As the Dow plummeted toward 8,000 in 2008 and banks couldn't get bailed out fast enough, probably the last thing on everyone's mind was the state of biomedical — particularly genomic — research in the United States. Yet when the American Recovery and Reinvestment Act was signed into law in 2009 to prevent the US economy from bottoming out, investment in basic research figured prominently. Of the $787 billion that ARRA allocated, $18.3 billion was set aside for basic research, and the White House estimates that more than $1 billion of those research dollars are being spent on genomics.
Science funding was in desperate need of help even before the financial crisis came along, says the University of California, Berkeley's Michael Eisen. "In some ways the stimulus allowed science to avoid a financial reckoning that was coming, bad economy or not," he says. "We're still in the shadow of the big explosion of funding under Clinton and then the slowing down under Bush, but the hiring and growth of researchers always lagged behind the money."
"The stimulus has dumped a lot of money into science and it's obviously been good — in my case, it's enabled me to hire somebody," he adds. "I think that its effect on science itself is a little bit harder to characterize in the sense that everybody always has a lot of ideas that are not funded."
So far, more than 14,000 grants have been funded by NIH, and researchers are hard at work building new compute centers, developing social networking sites for researchers, and studying cis-regulatory modules of Drosophila.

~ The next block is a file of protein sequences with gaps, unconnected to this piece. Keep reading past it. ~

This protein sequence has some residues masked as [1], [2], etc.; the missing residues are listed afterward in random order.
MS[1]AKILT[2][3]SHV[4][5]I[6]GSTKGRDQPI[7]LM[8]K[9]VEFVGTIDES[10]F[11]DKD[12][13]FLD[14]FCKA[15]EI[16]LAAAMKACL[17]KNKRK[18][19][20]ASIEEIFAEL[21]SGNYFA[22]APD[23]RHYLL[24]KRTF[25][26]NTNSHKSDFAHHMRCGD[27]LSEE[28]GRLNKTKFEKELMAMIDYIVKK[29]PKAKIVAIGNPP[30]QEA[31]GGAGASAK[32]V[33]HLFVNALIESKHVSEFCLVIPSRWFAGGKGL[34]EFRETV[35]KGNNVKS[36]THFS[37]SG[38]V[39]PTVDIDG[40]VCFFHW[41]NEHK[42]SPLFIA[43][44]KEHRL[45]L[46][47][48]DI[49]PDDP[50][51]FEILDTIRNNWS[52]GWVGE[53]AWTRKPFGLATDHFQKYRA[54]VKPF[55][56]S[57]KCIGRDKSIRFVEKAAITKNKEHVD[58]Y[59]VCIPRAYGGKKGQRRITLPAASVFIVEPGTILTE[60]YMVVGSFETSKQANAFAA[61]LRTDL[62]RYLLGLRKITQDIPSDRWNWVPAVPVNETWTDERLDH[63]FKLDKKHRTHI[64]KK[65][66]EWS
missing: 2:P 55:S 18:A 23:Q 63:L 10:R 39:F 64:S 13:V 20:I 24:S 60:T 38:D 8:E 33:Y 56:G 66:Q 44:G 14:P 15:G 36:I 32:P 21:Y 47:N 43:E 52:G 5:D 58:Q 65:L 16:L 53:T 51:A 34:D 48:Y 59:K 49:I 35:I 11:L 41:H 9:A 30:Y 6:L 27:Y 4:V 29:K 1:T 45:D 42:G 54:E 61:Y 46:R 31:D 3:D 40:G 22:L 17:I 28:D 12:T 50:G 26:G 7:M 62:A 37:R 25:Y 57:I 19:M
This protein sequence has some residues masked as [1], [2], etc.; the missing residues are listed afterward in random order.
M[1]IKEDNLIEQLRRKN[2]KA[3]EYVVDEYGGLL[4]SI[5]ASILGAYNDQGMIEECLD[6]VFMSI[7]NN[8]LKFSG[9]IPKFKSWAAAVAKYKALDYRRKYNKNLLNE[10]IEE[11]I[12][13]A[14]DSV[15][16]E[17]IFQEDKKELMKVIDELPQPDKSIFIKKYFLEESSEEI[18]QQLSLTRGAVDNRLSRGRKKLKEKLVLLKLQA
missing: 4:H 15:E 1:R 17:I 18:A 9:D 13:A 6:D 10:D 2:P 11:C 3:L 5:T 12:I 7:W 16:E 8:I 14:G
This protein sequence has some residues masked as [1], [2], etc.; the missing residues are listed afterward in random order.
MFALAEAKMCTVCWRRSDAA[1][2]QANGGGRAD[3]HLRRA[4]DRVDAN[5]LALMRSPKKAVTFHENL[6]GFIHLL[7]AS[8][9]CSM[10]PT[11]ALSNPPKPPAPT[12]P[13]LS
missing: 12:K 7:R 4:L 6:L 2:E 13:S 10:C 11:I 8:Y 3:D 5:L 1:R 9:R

"The mission of the stimulus was to stimulate spending and to stimulate job creation. Certainly that is being accomplished," says Clifford Reid, CEO of Complete Genomics. "I think Congress got it right in the sense that there was no opportunity for that money to go into bank accounts and be part of the savings process. … By the structure of the US research establishment, this is money that gets spent on a very timely basis."
"I think it is going to have a very strong economic effect," adds the University of Florida's Michael Conlon.
For now, jobs are more secure and the science stimulus is looking good. But on the horizon looms a dark cloud. In a little less than two years, all ARRA funding will have been exhausted. "From a scientific perspective, it's fantastic and whether one ties it to economic stimulus, it sure as hell is a scientific stimulus and that's obviously what's most important to us. It's obviously helped us — and I'm sure others — either save jobs or hire people who otherwise wouldn't have been hired," say Duke University's Hunt Willard. "The hope, of course, is also a fear: how are we to come back to Earth in a few years? Because we don't suddenly want to be laying people off in two years because all of these grants can't be renewed."
All those grants
ARRA set off a flurry of grant application submissions from PIs. More than 30,000 applications were turned in to NIH, and by March of this year, NIH had spent about $4.6 billion of the $8.2 billion it allocated for scientific research. The rest of the NIH funds were spread among lab construction, facilities expenses, shared instrumentation programs, and other projects.